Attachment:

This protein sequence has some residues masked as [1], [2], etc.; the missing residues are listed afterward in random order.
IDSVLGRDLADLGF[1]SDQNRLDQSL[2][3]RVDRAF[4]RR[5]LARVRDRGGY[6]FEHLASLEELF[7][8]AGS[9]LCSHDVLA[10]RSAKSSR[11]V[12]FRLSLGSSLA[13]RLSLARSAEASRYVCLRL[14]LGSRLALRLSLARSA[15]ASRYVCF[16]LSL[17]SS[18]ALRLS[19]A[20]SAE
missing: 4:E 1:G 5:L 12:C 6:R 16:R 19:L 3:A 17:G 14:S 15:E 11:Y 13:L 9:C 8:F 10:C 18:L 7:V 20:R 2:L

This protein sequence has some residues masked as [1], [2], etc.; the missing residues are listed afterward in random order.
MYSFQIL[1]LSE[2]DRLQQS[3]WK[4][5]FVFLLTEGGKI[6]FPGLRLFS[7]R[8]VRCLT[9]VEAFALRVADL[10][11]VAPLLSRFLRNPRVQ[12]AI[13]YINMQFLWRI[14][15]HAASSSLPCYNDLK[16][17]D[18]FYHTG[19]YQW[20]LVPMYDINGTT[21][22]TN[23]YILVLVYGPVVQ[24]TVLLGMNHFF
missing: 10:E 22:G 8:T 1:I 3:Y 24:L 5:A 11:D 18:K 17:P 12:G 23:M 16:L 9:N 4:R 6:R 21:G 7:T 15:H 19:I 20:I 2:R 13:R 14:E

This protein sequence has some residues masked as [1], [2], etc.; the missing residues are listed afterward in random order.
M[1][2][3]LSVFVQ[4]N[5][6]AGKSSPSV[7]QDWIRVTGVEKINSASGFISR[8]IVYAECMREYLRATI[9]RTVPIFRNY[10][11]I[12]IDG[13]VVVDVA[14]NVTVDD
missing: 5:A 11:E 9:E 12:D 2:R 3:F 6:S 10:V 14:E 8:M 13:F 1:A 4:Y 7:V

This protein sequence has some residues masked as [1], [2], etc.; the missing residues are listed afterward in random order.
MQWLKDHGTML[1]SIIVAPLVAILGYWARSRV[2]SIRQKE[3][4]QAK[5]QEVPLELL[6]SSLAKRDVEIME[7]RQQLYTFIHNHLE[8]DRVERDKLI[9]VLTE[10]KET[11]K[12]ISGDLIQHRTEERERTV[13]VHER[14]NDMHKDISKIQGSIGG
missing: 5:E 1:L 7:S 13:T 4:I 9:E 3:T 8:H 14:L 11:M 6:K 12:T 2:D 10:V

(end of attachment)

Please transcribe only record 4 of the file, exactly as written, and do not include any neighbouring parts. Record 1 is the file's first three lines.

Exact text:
This protein sequence has some residues masked as [1], [2], etc.; the missing residues are listed afterward in random order.
MQWLKDHGTML[1]SIIVAPLVAILGYWARSRV[2]SIRQKE[3][4]QAK[5]QEVPLELL[6]SSLAKRDVEIME[7]RQQLYTFIHNHLE[8]DRVERDKLI[9]VLTE[10]KET[11]K[12]ISGDLIQHRTEERERTV[13]VHER[14]NDMHKDISKIQGSIGG
missing: 5:E 1:L 7:S 13:T 4:I 9:E 3:T 8:H 14:L 11:M 6:K 12:T 2:D 10:V